Meet Jordan Lee Dooley, Founder of Soul Scripts



Meet Jordan Lee Founder of Soul Scripts-Bloguettes

Meet Jordan Lee Dooley, the girl behind the hit Instagram and blog Soul Scripts! Starting out as an Etsy shop owner originally, Jordan took the idea of Soul Scripts and has since grown her blog into a full business and even has a few books coming out! To top it all off, she has the cutest husband and puppy named Hoosier.

We had the opportunity to chat with Jordan about her blog, business, Instagram, and life! Keep scrolling to check out the Q&A.


Have you always enjoyed writing? Or is it a more recent love?

Writing has always been a part of me. When all the other little girls played with Barbies, I loved playing make believe and writing short stories. However, it wasn’t until college that I really allowed myself to explore it and share it. Over the last several years, I’ve refined my craft and grown even more passionate about sharing a message with the world through my writing!

What made you want to start a blog?

It was really a total accident. I was just writing captions on social media because I had a passion for reaching my peers and others with encouragement, helpful advice, and inspiration. As it evolved and began to get some attention, I decided to add a blog and began copying my old social media posts and those became my first blog posts! Thankfully, those archives are no longer available after switching website platforms this year, some of them were awfully embarrassing! But hey, we all start somewhere, right? 😉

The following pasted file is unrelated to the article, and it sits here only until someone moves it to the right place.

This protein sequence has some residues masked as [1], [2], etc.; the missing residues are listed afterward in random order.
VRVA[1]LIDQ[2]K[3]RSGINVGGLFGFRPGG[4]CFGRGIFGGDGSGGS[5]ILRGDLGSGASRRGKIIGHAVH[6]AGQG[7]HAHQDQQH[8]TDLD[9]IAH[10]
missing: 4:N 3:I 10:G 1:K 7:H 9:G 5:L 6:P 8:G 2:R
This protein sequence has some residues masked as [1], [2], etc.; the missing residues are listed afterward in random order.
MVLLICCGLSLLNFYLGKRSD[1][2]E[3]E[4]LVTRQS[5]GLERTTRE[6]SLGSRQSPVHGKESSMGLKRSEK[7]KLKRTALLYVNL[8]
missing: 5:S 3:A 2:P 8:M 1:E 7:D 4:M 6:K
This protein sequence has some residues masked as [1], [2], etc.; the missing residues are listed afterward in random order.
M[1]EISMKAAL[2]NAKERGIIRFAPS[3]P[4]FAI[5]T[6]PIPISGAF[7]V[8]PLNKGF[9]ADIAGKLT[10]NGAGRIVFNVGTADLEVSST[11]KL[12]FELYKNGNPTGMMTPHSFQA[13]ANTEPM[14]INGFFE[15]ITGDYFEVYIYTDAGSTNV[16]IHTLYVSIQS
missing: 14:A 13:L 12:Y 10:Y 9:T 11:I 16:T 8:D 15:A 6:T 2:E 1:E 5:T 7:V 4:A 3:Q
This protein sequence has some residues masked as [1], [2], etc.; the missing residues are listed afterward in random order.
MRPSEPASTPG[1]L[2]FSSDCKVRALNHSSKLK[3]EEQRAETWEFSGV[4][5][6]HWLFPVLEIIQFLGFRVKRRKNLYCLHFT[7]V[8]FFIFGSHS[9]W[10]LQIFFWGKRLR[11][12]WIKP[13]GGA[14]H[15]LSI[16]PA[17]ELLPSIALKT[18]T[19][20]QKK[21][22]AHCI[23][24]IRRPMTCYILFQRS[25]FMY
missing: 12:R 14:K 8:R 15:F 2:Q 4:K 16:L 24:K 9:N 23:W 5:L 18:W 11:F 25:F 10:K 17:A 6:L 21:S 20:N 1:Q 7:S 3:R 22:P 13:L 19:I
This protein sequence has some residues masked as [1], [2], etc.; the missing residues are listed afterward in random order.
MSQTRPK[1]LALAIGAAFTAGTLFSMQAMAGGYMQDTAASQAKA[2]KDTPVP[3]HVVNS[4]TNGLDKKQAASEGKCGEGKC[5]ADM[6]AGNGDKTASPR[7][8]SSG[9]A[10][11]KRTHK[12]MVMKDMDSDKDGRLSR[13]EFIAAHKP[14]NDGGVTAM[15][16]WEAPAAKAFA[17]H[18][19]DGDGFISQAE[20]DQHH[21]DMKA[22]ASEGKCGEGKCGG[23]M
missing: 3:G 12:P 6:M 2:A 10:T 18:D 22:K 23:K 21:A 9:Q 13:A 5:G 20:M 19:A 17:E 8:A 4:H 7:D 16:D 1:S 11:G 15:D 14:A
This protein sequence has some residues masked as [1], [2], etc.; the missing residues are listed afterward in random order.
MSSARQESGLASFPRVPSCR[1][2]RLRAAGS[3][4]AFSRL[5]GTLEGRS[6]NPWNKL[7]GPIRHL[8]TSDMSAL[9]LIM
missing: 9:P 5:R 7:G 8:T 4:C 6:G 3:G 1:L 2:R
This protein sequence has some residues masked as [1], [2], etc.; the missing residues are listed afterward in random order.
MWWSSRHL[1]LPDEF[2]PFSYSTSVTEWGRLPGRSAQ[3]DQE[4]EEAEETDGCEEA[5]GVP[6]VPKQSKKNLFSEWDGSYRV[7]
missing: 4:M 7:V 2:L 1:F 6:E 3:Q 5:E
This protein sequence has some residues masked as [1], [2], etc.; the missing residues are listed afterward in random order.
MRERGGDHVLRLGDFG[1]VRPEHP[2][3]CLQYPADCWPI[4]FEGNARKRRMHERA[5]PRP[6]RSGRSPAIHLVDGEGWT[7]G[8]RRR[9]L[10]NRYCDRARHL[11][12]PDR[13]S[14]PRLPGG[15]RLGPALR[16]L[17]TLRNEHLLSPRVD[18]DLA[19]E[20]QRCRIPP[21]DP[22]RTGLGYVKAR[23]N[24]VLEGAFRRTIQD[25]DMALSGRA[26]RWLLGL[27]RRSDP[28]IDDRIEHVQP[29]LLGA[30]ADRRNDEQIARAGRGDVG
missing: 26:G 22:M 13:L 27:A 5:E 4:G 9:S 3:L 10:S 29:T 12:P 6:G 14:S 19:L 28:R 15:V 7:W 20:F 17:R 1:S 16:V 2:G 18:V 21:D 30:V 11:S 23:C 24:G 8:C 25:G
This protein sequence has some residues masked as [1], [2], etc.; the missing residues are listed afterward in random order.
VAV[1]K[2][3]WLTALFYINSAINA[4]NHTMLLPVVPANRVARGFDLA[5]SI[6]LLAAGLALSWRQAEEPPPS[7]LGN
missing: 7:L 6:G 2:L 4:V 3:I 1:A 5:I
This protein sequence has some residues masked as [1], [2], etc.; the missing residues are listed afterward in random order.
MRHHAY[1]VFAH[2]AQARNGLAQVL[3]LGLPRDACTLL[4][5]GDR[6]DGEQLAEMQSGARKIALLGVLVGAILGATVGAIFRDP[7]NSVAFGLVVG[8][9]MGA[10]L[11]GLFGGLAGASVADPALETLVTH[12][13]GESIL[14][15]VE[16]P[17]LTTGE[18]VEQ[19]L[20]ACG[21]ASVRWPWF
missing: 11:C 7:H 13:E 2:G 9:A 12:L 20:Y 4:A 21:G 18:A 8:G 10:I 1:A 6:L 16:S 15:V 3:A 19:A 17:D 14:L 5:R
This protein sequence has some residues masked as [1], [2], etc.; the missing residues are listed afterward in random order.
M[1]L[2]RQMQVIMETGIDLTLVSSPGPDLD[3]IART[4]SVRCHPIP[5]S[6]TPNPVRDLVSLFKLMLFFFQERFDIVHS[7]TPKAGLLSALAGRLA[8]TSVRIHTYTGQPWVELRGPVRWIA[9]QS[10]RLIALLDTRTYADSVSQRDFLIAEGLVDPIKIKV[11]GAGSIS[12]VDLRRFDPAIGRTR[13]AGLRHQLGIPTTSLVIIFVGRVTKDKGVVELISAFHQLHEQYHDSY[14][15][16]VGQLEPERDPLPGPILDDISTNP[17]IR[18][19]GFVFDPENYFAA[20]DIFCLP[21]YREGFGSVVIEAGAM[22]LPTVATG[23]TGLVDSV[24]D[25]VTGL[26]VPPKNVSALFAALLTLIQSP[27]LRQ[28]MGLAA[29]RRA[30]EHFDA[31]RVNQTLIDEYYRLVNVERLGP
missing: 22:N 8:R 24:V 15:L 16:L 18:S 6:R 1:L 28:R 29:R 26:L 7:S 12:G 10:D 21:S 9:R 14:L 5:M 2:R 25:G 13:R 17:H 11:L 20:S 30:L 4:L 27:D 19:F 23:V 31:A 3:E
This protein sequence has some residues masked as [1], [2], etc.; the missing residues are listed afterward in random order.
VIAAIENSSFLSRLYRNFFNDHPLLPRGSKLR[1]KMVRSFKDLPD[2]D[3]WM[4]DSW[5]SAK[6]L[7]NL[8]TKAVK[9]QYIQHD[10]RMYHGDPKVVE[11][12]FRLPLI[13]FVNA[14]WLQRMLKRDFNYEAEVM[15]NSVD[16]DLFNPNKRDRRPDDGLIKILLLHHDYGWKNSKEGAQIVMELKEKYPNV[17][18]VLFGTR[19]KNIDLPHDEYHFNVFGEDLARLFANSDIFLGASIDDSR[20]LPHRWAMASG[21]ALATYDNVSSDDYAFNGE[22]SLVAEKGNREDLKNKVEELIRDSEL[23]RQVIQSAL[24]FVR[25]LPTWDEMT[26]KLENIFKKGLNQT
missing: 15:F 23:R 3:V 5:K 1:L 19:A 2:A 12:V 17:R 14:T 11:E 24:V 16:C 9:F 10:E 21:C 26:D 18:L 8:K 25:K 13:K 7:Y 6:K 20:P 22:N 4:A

How did you come up with the name ‘Soul Scripts?’

SoulScripts was the very first name God ever put on my heart. I remember I was with my mom and at the time, I was running an Etsy shop where I hand lettered Bible verses and Christian quotes on products like mugs and journals. I remember looking at her and saying something like, “I love scripting Scripture…it’s good for my soul….maybe I should call it SoulScripts!” She literally high-fived me because it was so perfect! Then, a year or so later when I closed the shop, stopped hand lettering, and focused more on the message and meaning behind the words through blogging, the name just stuck. The writing style went from hand lettering (because it was trendy) to writing (my true gift and passion) but the name still worked. It’s as if the Lord anointed it from the beginning!